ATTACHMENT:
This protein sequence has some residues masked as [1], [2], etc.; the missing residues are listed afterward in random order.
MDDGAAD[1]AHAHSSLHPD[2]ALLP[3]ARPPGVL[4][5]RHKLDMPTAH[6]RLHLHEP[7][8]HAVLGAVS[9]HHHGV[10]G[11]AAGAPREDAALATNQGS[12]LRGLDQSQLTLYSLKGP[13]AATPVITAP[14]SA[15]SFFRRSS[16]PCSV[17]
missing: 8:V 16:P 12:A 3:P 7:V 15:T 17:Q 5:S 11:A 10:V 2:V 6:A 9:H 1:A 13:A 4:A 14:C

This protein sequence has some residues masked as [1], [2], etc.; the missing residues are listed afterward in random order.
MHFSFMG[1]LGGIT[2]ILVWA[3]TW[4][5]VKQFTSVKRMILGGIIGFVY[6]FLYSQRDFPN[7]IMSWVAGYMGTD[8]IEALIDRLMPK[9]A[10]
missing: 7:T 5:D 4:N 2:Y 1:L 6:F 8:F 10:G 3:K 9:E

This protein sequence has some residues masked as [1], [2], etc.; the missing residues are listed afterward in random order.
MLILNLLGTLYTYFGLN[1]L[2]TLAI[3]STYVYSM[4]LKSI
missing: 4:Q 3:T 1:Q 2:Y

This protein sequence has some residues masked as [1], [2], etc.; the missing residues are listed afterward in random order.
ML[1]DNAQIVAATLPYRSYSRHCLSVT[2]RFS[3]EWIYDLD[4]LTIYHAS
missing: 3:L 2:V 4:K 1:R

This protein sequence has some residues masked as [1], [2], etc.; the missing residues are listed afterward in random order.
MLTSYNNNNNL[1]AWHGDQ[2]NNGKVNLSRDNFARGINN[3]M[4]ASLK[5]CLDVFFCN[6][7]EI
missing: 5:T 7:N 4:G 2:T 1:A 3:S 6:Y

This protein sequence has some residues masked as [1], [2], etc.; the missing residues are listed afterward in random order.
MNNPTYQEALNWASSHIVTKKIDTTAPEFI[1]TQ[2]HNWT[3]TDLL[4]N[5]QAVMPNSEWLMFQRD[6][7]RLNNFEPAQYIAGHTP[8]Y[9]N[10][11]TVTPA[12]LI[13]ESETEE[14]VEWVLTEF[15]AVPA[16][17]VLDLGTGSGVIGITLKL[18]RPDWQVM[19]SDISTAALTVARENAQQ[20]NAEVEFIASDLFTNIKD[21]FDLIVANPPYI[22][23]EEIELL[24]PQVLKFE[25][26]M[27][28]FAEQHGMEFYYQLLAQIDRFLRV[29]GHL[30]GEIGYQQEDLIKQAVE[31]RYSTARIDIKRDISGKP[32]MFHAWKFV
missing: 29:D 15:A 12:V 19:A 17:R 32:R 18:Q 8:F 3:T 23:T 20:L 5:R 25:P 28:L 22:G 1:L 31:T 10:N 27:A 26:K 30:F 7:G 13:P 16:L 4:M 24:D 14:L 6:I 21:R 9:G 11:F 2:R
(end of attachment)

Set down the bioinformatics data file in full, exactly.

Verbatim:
This protein sequence has some residues masked as [1], [2], etc.; the missing residues are listed afterward in random order.
MDDGAAD[1]AHAHSSLHPD[2]ALLP[3]ARPPGVL[4][5]RHKLDMPTAH[6]RLHLHEP[7][8]HAVLGAVS[9]HHHGV[10]G[11]AAGAPREDAALATNQGS[12]LRGLDQSQLTLYSLKGP[13]AATPVITAP[14]SA[15]SFFRRSS[16]PCSV[17]
missing: 8:V 16:P 12:A 3:P 7:V 15:T 17:Q 5:S 11:A 10:V 2:V 6:A 9:H 1:A 13:A 4:A 14:C

This protein sequence has some residues masked as [1], [2], etc.; the missing residues are listed afterward in random order.
MHFSFMG[1]LGGIT[2]ILVWA[3]TW[4][5]VKQFTSVKRMILGGIIGFVY[6]FLYSQRDFPN[7]IMSWVAGYMGTD[8]IEALIDRLMPK[9]A[10]
missing: 7:T 5:D 4:N 2:Y 1:L 6:F 8:F 10:G 3:K 9:E

This protein sequence has some residues masked as [1], [2], etc.; the missing residues are listed afterward in random order.
MLILNLLGTLYTYFGLN[1]L[2]TLAI[3]STYVYSM[4]LKSI
missing: 4:Q 3:T 1:Q 2:Y

This protein sequence has some residues masked as [1], [2], etc.; the missing residues are listed afterward in random order.
ML[1]DNAQIVAATLPYRSYSRHCLSVT[2]RFS[3]EWIYDLD[4]LTIYHAS
missing: 3:L 2:V 4:K 1:R

This protein sequence has some residues masked as [1], [2], etc.; the missing residues are listed afterward in random order.
MLTSYNNNNNL[1]AWHGDQ[2]NNGKVNLSRDNFARGINN[3]M[4]ASLK[5]CLDVFFCN[6][7]EI
missing: 5:T 7:N 4:G 2:T 1:A 3:S 6:Y

This protein sequence has some residues masked as [1], [2], etc.; the missing residues are listed afterward in random order.
MNNPTYQEALNWASSHIVTKKIDTTAPEFI[1]TQ[2]HNWT[3]TDLL[4]N[5]QAVMPNSEWLMFQRD[6][7]RLNNFEPAQYIAGHTP[8]Y[9]N[10][11]TVTPA[12]LI[13]ESETEE[14]VEWVLTEF[15]AVPA[16][17]VLDLGTGSGVIGITLKL[18]RPDWQVM[19]SDISTAALTVARENAQQ[20]NAEVEFIASDLFTNIKD[21]FDLIVANPPYI[22][23]EEIELL[24]PQVLKFE[25][26]M[27][28]FAEQHGMEFYYQLLAQIDRFLRV[29]GHL[30]GEIGYQQEDLIKQAVE[31]RYSTARIDIKRDISGKP[32]MFHAWKFV
missing: 29:D 15:A 12:V 19:A 17:R 32:R 18:Q 8:F 3:T 23:T 20:L 5:R 25:P 28:L 22:G 1:L 31:T 10:N 27:A 26:K 30:F 7:G 13:P 16:L 4:M 24:D 14:L 6:I 21:R 9:G 11:F 2:R